How Civilization Started 

The world has indeed got richer, but any such shift in morals and values is hard to detect. Money and the value system around its acquisition are fully intact. Greed is still good.

The study of hunter-gatherers, who live for the day and do not accumulate surpluses, shows that humanity can live more or less as Keynes suggests. It’s just that we’re choosing not to. A key to that lost or forsworn ability, Suzman suggests, lies in the ferocious egalitarianism of hunter-gatherers. For example, the most valuable thing a hunter can do is come back with meat. Unlike gathered plants, whose proceeds are “not subject to any strict conventions on sharing,” hunted meat is very carefully distributed according to protocol, and the people who eat the meat that is given to them go to great trouble to be rude about it. This ritual is called “insulting the meat,” and it is designed to make sure the hunter doesn’t get above himself and start thinking that he’s better than anyone else. “When a young man kills much meat,” a Bushman told the anthropologist Richard B. Lee, “he comes to think of himself as a chief or a big man, and he thinks of the rest of us as his servants or inferiors. . . . We can’t accept this.” The insults are designed to “cool his heart and make him gentle.” For these hunter-gatherers, Suzman writes, “the sum of individual self-interest and the jealousy that policed it was a fiercely egalitarian society where profitable exchange, hierarchy, and significant material inequality were not tolerated.

”This egalitarian impulse, Suzman suggests, is central to the hunter-gatherer’s ability to live a life that is, on its own terms, affluent, but without abundance, without excess, and without competitive acquisition. The secret ingredient seems to be the positive harnessing of the general human impulse to envy. As he says, “If this kind of egalitarianism is a precondition for us to embrace a post-labor world, then I suspect it may prove a very hard nut to crack.” There’s a lot that we could learn from the oldest extant branch of humanity, but that doesn’t mean we’re going to put the knowledge into effect. A socially positive use of envy—now, that would be a technology almost as useful as fire.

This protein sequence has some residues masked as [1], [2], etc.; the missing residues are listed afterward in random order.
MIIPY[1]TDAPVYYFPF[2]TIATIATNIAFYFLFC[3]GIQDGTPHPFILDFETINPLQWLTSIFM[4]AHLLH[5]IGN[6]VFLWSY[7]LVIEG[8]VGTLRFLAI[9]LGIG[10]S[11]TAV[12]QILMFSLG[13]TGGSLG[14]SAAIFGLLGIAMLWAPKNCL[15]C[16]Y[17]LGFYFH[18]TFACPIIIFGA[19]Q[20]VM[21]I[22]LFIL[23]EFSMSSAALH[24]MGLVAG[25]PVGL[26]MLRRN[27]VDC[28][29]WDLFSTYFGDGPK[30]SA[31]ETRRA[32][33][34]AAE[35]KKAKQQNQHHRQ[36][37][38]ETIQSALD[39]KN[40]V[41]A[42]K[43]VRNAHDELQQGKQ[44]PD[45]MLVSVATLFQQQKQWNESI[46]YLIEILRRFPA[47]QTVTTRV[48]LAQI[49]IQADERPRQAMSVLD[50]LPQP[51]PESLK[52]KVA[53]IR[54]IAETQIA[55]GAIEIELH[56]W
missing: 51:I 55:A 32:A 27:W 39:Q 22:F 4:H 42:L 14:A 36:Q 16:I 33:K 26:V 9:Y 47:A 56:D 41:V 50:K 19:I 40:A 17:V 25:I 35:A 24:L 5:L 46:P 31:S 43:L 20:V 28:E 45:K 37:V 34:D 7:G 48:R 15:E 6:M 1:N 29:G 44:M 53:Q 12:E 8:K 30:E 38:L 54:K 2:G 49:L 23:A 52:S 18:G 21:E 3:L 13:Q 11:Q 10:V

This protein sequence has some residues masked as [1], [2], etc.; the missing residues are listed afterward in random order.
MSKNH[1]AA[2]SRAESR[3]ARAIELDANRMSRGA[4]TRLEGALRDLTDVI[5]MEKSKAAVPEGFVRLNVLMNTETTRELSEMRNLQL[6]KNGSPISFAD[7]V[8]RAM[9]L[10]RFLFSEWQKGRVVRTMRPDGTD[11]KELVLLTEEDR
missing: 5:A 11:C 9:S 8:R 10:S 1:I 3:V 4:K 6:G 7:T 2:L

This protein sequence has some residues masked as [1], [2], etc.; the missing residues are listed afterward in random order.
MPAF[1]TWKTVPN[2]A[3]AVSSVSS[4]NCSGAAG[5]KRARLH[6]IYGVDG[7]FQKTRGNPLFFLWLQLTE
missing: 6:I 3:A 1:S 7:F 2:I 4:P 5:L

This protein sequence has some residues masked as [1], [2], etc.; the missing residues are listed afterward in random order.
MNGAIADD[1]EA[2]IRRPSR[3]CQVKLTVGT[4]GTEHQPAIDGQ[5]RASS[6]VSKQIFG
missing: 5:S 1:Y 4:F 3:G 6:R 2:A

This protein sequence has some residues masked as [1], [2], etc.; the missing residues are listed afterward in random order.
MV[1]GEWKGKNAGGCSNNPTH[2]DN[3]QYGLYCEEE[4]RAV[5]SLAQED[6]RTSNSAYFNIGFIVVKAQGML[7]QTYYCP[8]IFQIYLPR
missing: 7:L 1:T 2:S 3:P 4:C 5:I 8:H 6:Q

Source: How Civilization Started | The New Yorker

Contemplative Cognition

Mindfulness, whether distinguished as a state, trait, or training, is central to a growing wave of interest in meditation. Theoretical development has been called for in order to clarify confusion about mindfulness from a scientific perspective. Ideally, such development will allow ingress for more traditional perspectives and guide inclusive research on the wider range of meditation practices. To address this call, we outline a new approach for understanding mindfulness and related meditative experience that accommodates diverse perspectives. In accord with other integrative approaches, we employ foundational psychological constructs (namely, attention, intention, and awareness) to understand mindfulness. In contrast to other theoretical perspectives, however, we utilize this foundation to derive novel psychological constructs needed to better explain mindfulness and important features of meditative experience more widely. The contemplative cognition framework integrates three attention-related processes entailed by a variety of contemplative practices: intended attention, attention to intention, and awareness of transient information. After delineating this set of three processes, we explain how they can cooperate to promote a contemplative range of metacognition about attention, intention, and awareness, as well as enhanced regulation of cognition, emotion, and behavior. The contemplative cognition framework (a) overcomes discrepancies in mindfulness research; (b) accounts for contextual and motivational aspects of training; (c) supports investigation from phenomenological, information processing, neurophysiological, and clinical perspectives; and (d) enables investigations on various contemplative states, traits, and practices to inform one another. This new approach has potential for advancing a more inclusive, productive, and theory-driven science of mindfulness and meditation.